Tag Archives: Mother Nature

Climate Change-How Would We Plan Our Historic Subdivisions Differently Today? Indian River Lagoon

Port Sewall development map 1911. (courtesy of Sandra henderson Thurlow.)
Port Sewall development map, 1911. (Courtesy of Sandra Henderson Thurlow.)

I have wanted to share this Port Sewall land development map for a while as it is so interesting to observe.

Port Sewall, established in 1911, was one of our area’s first “planned developments.” It consisted of lands from the Hanson Grant that Captain Henry Sewall acquired through his family line. The infamous Hugh Willoughby later joined him and they formed the Sewall’s Point Land Company, which according to Sandra Henderson Thurlow’s book The History of Sewall’s Point: ” built the Sunrise Inn, dredged for a yacht turning basin, and planned to develop a deepwater port.”

Due to the Great Depression of the 1920s theses dreams evaporated but left this map that became the basis for part of South Sewall’s Point, Stuart,  St Lucie and Old St Lucie Boulevard,  Port Sewall, and Golden Gate.

The body of water in the Port Sewall map is today’s Willoughby Creek. The original name Oyster Creek, was changed. This is fitting as today when I look over the edge of the little bridge on Indian Street, I do not see many oysters, only manatees swimming around in dirty looking water.

Today, I pose what may be an odd question but it is one I think about in light of my Florida League of Cities meetings  and friends that force me to think about climate change and where things are going in the future of South Florida.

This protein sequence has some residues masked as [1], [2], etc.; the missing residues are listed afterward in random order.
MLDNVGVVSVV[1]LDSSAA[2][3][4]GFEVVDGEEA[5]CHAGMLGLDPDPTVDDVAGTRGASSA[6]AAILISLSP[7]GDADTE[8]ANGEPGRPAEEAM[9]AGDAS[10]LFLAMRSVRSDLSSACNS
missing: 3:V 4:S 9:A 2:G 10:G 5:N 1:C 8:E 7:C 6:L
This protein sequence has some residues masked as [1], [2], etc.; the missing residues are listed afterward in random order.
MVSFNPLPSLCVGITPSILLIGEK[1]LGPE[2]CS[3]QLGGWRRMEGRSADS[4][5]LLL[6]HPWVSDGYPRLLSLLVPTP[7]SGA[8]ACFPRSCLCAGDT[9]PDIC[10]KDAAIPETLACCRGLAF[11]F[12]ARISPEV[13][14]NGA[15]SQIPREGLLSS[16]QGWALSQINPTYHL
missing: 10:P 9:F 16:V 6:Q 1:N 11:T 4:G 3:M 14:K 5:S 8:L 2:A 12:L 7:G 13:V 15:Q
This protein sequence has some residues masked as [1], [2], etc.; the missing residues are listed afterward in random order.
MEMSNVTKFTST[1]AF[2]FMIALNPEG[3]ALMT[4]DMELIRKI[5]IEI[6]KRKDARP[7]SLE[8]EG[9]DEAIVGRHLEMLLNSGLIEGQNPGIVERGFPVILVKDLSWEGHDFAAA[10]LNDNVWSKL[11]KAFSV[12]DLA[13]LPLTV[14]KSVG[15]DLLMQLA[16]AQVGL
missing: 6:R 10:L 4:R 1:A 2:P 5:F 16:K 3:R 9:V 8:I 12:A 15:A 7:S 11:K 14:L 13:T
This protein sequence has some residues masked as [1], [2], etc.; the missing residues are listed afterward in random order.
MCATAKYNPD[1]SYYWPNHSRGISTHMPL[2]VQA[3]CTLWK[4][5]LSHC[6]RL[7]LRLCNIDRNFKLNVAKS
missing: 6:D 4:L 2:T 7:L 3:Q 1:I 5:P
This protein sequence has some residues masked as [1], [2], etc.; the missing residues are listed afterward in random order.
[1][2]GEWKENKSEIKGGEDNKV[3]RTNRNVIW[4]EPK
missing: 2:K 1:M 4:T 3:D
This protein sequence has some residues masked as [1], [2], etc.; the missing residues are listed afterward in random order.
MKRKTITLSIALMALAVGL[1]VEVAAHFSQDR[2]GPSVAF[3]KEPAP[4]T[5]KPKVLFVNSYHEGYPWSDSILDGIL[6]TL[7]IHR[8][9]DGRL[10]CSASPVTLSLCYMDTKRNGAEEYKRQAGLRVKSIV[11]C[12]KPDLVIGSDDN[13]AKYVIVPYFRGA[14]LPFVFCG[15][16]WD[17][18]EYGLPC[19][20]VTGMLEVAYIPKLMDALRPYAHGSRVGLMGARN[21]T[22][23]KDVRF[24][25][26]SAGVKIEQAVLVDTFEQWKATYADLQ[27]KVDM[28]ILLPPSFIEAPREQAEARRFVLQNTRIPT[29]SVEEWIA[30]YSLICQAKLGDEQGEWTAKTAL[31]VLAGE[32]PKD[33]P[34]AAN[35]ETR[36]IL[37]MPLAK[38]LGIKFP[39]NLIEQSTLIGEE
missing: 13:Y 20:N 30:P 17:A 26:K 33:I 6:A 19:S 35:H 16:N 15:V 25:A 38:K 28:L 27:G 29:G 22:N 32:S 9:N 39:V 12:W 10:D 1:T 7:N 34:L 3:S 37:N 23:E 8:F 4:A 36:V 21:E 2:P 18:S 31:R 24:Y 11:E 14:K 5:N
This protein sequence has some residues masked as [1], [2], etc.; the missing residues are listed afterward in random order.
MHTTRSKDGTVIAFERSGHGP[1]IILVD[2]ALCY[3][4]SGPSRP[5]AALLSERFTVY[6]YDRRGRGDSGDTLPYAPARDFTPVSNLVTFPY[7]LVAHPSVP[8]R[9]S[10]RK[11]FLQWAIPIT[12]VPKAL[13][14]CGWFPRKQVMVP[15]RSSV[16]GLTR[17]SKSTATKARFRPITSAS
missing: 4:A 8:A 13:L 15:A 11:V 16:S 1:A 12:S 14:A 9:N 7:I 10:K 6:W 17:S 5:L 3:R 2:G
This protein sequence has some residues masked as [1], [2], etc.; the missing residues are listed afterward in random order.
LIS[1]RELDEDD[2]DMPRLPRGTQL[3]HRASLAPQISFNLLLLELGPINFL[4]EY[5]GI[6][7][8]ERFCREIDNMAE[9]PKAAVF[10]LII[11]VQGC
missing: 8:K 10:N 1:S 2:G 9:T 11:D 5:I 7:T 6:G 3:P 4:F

This is not “bad,” it is just change. Just 12,000 years ago there were mammoths, mastodons, saber toothed cats, 17 foot tall sloths and broad horned bison walking around looking for watering holes and hoping not to get “bow and arrowed” by a paleo-Indian. Things change. Times change. Slowly. We must adapt.

As a side note, a few years ago my husband Ed and I visited his birth city of Buenos Aries, Argentina. We noticed, just like Ed’s father told us, Argentina’s development was further back from the river. Most of the lands along the water bodies were left for “everyone” along with  wildlife and to promote the area’s fishing. This was prompted by periodic flooding and storms. Just like we have here….

“We,” on the other hand, have completely built out to the edge of the water, right up in fact or over every little creek and rivulet.

It may be a rhetorical question, but if we had it so do all over again, how would we develop our lands to ensure the integrity of the surrounding waters, giant hammocks, upland forests, forks, creeks, wetlands, and shorelines?